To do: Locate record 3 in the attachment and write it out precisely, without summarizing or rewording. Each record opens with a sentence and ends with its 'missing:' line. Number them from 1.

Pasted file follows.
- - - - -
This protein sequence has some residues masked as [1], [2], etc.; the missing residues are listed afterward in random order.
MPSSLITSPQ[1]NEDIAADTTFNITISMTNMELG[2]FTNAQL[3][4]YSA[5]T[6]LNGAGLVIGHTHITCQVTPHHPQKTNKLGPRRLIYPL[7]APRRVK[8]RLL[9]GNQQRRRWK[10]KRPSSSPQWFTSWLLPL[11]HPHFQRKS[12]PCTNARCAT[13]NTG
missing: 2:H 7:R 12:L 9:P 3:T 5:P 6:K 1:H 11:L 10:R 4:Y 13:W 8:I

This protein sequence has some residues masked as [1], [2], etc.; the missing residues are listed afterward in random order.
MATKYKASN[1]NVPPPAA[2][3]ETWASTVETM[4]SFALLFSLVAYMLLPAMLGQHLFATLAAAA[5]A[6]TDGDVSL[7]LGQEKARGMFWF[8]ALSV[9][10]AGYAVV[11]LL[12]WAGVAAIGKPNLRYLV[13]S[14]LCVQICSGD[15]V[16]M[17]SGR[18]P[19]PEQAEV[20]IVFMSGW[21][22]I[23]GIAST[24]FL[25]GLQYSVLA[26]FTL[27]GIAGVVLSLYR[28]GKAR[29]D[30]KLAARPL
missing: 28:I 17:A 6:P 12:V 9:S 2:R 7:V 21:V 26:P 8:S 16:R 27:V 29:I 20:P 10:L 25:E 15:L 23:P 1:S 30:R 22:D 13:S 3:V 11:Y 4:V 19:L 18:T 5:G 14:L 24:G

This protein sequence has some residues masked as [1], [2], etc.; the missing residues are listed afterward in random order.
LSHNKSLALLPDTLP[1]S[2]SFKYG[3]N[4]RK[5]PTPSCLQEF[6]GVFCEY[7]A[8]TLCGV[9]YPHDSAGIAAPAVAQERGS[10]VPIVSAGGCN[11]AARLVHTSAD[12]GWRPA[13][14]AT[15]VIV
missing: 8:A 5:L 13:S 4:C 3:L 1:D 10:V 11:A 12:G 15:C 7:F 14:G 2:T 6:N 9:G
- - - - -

This protein sequence has some residues masked as [1], [2], etc.; the missing residues are listed afterward in random order.
LSHNKSLALLPDTLP[1]S[2]SFKYG[3]N[4]RK[5]PTPSCLQEF[6]GVFCEY[7]A[8]TLCGV[9]YPHDSAGIAAPAVAQERGS[10]VPIVSAGGCN[11]AARLVHTSAD[12]GWRPA[13][14]AT[15]VIV
missing: 8:A 5:L 13:S 4:C 3:L 1:D 10:V 11:A 12:G 15:C 7:F 14:G 2:T 6:N 9:G